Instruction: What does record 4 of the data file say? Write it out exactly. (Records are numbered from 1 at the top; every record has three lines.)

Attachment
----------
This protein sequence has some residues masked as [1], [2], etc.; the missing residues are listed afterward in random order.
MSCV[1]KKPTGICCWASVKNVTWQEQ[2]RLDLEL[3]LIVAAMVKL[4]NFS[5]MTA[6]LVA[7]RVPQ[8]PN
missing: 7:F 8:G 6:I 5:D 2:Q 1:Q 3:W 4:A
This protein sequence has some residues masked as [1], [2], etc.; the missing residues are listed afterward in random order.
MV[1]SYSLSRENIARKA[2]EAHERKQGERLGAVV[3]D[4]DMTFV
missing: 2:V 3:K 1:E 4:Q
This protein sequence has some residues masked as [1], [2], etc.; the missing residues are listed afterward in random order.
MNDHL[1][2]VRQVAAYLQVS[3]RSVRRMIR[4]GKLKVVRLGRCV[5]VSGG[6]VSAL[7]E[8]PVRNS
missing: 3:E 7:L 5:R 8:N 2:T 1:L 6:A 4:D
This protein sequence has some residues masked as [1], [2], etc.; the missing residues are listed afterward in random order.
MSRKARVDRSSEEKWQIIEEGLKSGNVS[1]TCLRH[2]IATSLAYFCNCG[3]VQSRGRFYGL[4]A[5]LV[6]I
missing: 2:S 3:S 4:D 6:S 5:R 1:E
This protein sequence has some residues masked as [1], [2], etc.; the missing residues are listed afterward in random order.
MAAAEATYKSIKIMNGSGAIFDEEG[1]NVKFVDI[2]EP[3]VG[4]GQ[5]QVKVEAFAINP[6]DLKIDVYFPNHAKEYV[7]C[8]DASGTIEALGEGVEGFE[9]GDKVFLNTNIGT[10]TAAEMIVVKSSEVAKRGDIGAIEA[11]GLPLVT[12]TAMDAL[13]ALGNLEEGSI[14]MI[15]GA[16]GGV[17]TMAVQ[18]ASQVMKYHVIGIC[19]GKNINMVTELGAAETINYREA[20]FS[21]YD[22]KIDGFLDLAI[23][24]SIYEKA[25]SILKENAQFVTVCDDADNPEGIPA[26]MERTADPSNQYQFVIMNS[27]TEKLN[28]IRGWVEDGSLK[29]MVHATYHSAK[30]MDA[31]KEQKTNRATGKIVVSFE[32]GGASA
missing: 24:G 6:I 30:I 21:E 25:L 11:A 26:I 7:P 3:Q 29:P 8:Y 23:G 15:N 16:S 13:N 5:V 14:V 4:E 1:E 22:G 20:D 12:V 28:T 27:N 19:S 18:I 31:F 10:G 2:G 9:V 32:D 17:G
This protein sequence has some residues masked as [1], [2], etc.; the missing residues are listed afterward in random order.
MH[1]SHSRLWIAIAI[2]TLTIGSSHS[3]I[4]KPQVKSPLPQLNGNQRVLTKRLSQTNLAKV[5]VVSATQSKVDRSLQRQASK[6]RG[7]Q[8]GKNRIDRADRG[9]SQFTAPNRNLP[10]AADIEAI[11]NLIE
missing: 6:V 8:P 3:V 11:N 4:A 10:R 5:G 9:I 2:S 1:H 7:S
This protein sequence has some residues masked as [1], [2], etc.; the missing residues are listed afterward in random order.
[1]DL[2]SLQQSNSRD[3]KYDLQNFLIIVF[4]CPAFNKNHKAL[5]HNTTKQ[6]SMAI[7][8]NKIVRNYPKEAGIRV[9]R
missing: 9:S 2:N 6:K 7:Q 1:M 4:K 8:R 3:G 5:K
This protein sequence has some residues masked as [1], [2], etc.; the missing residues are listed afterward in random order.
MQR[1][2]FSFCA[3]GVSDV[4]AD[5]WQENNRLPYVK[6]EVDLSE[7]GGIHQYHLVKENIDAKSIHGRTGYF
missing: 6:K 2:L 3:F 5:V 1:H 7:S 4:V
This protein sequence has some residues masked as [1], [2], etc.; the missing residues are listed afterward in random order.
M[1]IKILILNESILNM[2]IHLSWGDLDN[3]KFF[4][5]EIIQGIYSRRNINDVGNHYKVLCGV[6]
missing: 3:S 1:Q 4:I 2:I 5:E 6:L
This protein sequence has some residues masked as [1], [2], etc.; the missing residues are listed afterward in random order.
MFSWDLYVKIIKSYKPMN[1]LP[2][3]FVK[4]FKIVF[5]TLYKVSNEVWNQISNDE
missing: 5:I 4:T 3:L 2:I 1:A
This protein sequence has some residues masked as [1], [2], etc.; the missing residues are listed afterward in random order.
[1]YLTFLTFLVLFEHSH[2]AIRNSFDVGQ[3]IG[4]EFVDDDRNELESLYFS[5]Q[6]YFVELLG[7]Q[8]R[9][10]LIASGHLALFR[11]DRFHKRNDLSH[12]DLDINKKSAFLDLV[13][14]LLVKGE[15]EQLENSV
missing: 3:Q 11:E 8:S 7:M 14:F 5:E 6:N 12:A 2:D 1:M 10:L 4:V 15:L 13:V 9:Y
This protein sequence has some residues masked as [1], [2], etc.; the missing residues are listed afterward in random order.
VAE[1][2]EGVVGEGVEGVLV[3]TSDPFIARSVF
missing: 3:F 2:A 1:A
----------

This protein sequence has some residues masked as [1], [2], etc.; the missing residues are listed afterward in random order.
MSRKARVDRSSEEKWQIIEEGLKSGNVS[1]TCLRH[2]IATSLAYFCNCG[3]VQSRGRFYGL[4]A[5]LV[6]I
missing: 2:S 3:S 4:D 6:S 5:R 1:E